Is Swamp Thing male?

Is Swamp Thing male? If you're anything like me, you've probably asked yourself that question dozens of times over the years. 

Until very recently, whether or not the DC Comics plant monster Swamp Thing can properly be described as "male" hasn't really mattered that much beyond serving as fuel for late night dorm room arguments and inspiring some awkward Googling. But with the character's presence in Injustice 2, a fighting game for the PS4 and Xbox One that was released last month to largely positive reviews, the question of Swamp Thing's sex and gender is suddenly and surprisingly relevant. 

Why it matters

The reason it matters whether Swamp Thing is male is because, as I wrote about earlier this weekInjustice 2 features a sub-set of gear (equipment you earn while playing the game) that gives characters bonuses against opponents with certain traits. Certain gloves might do more damage against "superpowered" foes, for example, or a helmet might protect against damage from "mechanical" enemies. 

And, yes, there are certain rare gear sets that provide bonuses against "males." We don't know how many of these gears sets there are yet, because there isn't a full public list of all the gear in the game anywhere, but the community has so far reported gear for Harley Quinn, Supergirl, and Wonder Woman that boosts damage against males.   

As I reported in my previous article about the trait-busting gearInjustice 2 doesn't explicitly list which traits apply to which characters. In some cases it's easy to figure out (Superman has superpowers, Batman doesn't) but with others it's much less clear (does the Green Lantern count as "magic"?). This can present a challenge when approaching the more difficult fights in the game's Multiverse Mode (where trait-busting gear applies) because you don't always know which items to use to give you the greatest advantage against the specific opponents you are facing. 

So Injustice 2 doesn't tell us outright whether anti-male equipment works against Swamp Thing. What does the character's history say? 

A brief history of Swamp Thing

Swamp Thing was first introduced as a character in the 1970s, but as with many comic book stars a later reinvention of the character has since become the more popular and "official" origin story. The character was updated by writer Marty Pasko in a 1982 series (timed to capitalize on the release of the Wes Craven film) and was then taken to a new level once in the hands of Alan Moore (today best known for works like Watchmen and V for Vendetta).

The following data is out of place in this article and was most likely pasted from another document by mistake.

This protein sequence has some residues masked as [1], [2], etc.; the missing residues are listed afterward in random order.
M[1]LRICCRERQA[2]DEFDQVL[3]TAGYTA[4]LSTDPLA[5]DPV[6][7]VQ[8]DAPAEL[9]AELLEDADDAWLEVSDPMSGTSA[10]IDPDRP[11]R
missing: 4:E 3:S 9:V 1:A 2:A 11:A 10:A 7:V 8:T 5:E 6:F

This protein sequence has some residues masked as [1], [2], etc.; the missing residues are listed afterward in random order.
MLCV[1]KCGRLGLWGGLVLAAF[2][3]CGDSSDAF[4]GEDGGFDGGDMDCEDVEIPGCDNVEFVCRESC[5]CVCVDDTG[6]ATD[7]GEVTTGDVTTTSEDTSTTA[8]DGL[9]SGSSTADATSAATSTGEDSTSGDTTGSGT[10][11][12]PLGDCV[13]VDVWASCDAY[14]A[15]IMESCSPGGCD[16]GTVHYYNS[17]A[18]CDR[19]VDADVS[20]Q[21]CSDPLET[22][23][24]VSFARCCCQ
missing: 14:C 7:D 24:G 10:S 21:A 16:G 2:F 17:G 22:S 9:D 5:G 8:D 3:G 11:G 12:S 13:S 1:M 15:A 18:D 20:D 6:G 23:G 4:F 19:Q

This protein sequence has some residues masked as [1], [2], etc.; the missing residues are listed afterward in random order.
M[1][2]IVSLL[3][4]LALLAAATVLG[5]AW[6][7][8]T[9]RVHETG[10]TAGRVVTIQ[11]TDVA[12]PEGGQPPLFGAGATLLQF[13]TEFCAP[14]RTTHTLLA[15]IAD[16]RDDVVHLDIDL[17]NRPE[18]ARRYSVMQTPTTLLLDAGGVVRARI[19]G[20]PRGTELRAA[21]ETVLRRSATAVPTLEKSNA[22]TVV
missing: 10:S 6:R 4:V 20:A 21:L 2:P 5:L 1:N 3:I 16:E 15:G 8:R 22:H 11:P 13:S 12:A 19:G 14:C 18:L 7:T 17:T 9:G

While the original Swamp Thing was a scientist who turned into a swamp monster as a result of an accident, Moore reinvented the character in the Saga of the Swamp Thing series by explaining that the scientist (Dr. Alec Holland) in fact died in that accident, but that the surrounding vegetation of the swamp absorbed the consciousness and memories of the scientist and created a new conscious being which believed it was Alec Holland. 

While Swamp Thing identified as Alec Holland for a time, once the character became aware of its true origins (and developed a greater connection with "the Green," an elemental force representing plant life) it largely left that identity behind. Different writers, universe reboots, and multiverse incarnations have taken the character in different directions over the years, but it has largely remained "true" and canon that Swamp Thing is and always was a plant, not a human being. And while the terms "male" and "female" can apply to plants, those terms don't seem to apply to Swamp Thing in the same way (especially considering the character is an amalgamation of plant material, not one single plant). 

What the experts say about Swamp Thing

As it turns out, some very smart people have already taken a very serious look at sex and gender in Swamp Thing. Some of this analysis can be found in the collection Plant Horror: Approaches to the Monstrous Vegetal in Fiction and Film in an essay titled “Monstrous Relationalities: The Horrors of Queer Eroticism and ‘Thingness’ in Alan Moore and Stephen Bissette’s Swamp Thing.” In this fascinating piece, Robin Alex McDonald and Dan Vena (both Cultural Studies PhD. candidates) tackle the complex history of the Swamp Thing character, exploring the identity crisis that results when the character learns it can never be human "again" because it was never human in the first place. They also explore the character's romance with Abby Holland, a psychedelic experience which at one point sees the boundaries between the two characters essentially erased.